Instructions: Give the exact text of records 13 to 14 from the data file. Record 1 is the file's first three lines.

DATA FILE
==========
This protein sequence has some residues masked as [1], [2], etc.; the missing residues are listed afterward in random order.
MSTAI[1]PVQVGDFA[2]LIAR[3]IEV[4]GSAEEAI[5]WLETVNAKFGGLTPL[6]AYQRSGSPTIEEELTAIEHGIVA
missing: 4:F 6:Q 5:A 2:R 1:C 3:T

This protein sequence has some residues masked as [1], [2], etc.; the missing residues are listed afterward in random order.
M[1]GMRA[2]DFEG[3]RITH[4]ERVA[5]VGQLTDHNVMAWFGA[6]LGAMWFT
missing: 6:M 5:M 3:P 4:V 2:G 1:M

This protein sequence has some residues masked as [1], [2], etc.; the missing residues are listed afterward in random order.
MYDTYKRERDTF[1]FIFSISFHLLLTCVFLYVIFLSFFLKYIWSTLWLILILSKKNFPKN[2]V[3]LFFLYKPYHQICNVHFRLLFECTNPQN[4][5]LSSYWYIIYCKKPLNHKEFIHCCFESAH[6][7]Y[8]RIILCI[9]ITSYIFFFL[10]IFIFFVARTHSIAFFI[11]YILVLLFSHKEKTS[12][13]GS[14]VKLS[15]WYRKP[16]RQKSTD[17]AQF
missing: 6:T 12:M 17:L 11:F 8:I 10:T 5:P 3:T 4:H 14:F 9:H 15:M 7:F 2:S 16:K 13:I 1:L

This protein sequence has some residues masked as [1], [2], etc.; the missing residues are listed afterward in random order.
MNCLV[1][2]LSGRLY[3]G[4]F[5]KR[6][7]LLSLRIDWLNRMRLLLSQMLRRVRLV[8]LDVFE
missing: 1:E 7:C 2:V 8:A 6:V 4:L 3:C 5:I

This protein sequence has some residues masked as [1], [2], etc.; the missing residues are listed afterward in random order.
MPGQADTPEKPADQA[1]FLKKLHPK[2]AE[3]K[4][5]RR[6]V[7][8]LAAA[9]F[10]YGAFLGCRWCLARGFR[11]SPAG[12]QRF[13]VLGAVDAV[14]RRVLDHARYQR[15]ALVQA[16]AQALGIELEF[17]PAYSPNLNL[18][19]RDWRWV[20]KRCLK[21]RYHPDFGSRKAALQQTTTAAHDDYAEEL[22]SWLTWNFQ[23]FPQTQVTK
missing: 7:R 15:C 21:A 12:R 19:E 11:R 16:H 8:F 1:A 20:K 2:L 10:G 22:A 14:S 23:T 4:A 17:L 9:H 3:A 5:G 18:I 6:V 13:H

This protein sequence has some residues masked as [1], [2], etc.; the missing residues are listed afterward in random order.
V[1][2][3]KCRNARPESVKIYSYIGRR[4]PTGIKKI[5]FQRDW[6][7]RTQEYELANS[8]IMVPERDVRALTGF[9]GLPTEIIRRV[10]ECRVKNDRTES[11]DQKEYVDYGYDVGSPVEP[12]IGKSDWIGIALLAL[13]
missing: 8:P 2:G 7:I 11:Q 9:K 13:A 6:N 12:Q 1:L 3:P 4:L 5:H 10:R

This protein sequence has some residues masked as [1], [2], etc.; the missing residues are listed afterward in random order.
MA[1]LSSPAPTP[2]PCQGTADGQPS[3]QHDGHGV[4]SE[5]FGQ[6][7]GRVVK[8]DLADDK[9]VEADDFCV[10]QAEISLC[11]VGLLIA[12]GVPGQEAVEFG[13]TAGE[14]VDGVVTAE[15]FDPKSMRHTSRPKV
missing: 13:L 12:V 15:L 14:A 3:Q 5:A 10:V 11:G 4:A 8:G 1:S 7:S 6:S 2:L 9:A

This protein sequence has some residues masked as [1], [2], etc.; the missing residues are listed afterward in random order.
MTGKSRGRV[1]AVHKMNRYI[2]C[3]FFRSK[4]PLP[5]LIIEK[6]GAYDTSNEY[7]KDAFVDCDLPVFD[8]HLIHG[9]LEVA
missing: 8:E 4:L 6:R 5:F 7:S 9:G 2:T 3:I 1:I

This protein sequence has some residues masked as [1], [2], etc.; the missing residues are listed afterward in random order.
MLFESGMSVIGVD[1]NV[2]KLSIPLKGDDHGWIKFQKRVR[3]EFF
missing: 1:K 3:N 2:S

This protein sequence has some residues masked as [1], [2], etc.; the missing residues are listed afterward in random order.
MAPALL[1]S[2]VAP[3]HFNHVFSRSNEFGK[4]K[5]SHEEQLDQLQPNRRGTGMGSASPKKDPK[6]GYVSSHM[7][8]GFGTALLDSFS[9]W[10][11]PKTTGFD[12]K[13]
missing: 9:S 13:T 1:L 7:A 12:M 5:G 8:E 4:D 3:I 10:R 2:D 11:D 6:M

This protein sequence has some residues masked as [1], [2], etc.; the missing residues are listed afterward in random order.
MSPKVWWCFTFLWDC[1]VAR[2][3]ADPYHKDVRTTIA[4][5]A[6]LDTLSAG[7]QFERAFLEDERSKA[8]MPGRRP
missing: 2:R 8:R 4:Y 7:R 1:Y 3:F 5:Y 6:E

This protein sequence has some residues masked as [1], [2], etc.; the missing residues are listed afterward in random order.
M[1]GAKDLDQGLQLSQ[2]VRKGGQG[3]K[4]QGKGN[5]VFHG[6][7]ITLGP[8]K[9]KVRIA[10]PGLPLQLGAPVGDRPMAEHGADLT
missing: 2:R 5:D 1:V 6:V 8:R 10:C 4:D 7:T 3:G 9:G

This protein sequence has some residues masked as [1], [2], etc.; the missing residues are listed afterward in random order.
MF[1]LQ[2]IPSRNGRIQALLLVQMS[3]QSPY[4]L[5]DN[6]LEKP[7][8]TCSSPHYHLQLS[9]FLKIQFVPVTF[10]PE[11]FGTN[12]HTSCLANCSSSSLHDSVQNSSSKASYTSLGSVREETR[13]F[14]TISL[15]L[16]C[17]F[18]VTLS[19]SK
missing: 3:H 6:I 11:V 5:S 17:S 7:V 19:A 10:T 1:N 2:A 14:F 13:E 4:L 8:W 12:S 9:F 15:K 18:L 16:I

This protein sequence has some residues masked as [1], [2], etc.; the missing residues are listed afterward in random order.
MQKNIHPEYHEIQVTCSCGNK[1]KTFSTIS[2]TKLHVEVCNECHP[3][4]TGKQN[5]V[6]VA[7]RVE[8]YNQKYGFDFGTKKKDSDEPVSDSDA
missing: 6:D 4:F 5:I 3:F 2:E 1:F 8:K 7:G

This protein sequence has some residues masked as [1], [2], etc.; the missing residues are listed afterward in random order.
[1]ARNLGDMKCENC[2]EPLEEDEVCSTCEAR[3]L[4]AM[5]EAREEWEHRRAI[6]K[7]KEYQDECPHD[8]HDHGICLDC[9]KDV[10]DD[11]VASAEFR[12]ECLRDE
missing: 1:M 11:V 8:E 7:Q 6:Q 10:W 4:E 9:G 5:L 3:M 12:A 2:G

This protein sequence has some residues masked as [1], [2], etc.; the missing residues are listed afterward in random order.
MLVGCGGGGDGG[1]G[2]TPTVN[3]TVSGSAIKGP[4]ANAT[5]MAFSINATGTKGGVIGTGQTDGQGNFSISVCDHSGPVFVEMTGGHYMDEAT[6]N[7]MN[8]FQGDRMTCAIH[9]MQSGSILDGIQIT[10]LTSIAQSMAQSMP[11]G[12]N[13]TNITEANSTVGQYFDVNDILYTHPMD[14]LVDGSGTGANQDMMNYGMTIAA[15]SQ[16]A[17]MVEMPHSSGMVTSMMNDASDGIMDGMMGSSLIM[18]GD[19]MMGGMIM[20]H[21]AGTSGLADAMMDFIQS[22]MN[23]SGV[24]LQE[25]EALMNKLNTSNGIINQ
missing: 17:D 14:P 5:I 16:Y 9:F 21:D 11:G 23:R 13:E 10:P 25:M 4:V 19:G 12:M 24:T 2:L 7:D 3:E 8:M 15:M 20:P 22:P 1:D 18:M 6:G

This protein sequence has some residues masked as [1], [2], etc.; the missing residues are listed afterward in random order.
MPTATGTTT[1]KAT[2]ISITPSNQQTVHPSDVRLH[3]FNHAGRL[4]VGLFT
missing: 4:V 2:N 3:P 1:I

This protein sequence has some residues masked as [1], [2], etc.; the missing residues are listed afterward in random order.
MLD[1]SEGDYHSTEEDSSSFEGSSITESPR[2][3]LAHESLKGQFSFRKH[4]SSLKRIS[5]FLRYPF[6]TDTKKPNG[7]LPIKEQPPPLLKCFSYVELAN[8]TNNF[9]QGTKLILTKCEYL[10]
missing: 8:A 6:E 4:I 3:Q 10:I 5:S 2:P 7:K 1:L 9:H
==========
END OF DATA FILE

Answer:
This protein sequence has some residues masked as [1], [2], etc.; the missing residues are listed afterward in random order.
MF[1]LQ[2]IPSRNGRIQALLLVQMS[3]QSPY[4]L[5]DN[6]LEKP[7][8]TCSSPHYHLQLS[9]FLKIQFVPVTF[10]PE[11]FGTN[12]HTSCLANCSSSSLHDSVQNSSSKASYTSLGSVREETR[13]F[14]TISL[15]L[16]C[17]F[18]VTLS[19]SK
missing: 3:H 6:I 11:V 5:S 17:S 7:V 19:A 10:T 1:N 2:A 14:F 13:E 4:L 8:W 12:S 9:F 15:K 18:L 16:I

This protein sequence has some residues masked as [1], [2], etc.; the missing residues are listed afterward in random order.
MQKNIHPEYHEIQVTCSCGNK[1]KTFSTIS[2]TKLHVEVCNECHP[3][4]TGKQN[5]V[6]VA[7]RVE[8]YNQKYGFDFGTKKKDSDEPVSDSDA
missing: 6:D 4:F 5:I 3:F 2:E 1:F 8:K 7:G